The big lie and other propaganda and manipulation techniques have been around for a long time, but it has been demonstrated here in the U.S. on numerous occasions. This quick example will make the point.

The Big Lie has been used by members of both major parties in the U.S. “During the Republican President George W. Bush Administration, Americans were led into war against Iraq. During Democratic President Barack H. Obama’s time in the White House, the United States was led into war against Libya. In both cases, a plausible cover story was created by political leaders. Friendly or duped mainstream media produced reports favorable toward each of those administrations’ respective case for leading our nation into war.” – see the link here. Those events each occurred during our adult reader’s lifetimes.

Explaining the propaganda power of a Big Lie being repeated over and over, Wikipedia says: “The illusory truth effect (also known as the illusion of truth effect, validity effect, truth effect, or the reiteration effect) is the tendency to believe false information to be correct after repeated exposure.” That source added thatAt first, the truth effect was believed to occur only when individuals are highly uncertain about a given statement.[1]  Psychologists also assumed that “outlandish” headlines wouldn’t produce this effect however, recent research shows the illusory truth effect is indeed at play with false news.[5] This assumption was challenged by the results of a 2015 study by Lisa K. Fazio, Nadia M. Brasier, B. Keith Payne, and Elizabeth J. Marsh. Published in the Journal of Experimental Psychology; the study suggested that the truth effect can influence participants who actually knew the correct answer to begin with, but who were swayed to believe otherwise through the repetition of a falsehood.”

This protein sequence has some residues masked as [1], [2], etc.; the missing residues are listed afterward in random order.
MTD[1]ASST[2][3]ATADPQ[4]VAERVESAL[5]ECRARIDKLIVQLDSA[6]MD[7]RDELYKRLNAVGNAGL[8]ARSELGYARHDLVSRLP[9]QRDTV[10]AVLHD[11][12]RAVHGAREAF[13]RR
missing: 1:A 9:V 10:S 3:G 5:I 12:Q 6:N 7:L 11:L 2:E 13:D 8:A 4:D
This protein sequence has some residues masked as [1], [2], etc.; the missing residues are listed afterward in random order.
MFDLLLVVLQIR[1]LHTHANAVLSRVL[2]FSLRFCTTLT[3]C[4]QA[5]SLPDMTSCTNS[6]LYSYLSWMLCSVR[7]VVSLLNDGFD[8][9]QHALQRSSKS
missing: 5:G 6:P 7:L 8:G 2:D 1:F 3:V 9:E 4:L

Rephrased, repeating a falsehood over and over again, the ignorant and informed alike can be persuaded to question or even change what they know or believe. In an era of widespread social media, when mainstream news is available 24/7/365 via broadcast, cable, streaming or satellite, signs and more, the opportunities to forge public opinion are pervasive.

With that foundation, let’s pivot to the headline topic.


Market Share in Manufactured Housing, Third Party Information, Fact Check and Analysis

The current data is summarized in a graphic created by MHI member and self-proclaimed “partner” MHVillage on their lightly read blog. MHProNews verified the data with a top-level source at Statistical Surveys. That noted, MHVillage has apparent errors on line 10 in the last column, when they should have shown a decline instead of an increase, based on the information shown. Their leadership team was asked earlier this morning about the apparent incorrect entries. Let’s see if they care about facts enough to correct reply and then – as needed – correct the error on their graphic? Or on their prior factually challenged reports?